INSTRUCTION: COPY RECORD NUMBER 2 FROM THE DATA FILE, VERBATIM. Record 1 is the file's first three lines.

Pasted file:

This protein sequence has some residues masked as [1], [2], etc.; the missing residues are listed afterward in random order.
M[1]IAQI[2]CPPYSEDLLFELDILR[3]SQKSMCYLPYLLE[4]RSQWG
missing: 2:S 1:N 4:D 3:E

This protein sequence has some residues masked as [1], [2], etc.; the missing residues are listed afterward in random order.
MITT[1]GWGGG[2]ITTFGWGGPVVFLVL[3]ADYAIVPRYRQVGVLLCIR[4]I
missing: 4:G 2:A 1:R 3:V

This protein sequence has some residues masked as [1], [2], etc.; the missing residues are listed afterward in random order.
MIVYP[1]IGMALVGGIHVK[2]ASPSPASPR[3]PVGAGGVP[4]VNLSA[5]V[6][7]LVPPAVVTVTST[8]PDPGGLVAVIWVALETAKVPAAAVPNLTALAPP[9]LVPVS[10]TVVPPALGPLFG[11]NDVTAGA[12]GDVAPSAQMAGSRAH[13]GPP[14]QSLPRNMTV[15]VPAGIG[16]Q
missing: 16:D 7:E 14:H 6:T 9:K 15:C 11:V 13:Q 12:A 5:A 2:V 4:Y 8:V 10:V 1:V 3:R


This protein sequence has some residues masked as [1], [2], etc.; the missing residues are listed afterward in random order.
MITT[1]GWGGG[2]ITTFGWGGPVVFLVL[3]ADYAIVPRYRQVGVLLCIR[4]I
missing: 4:G 2:A 1:R 3:V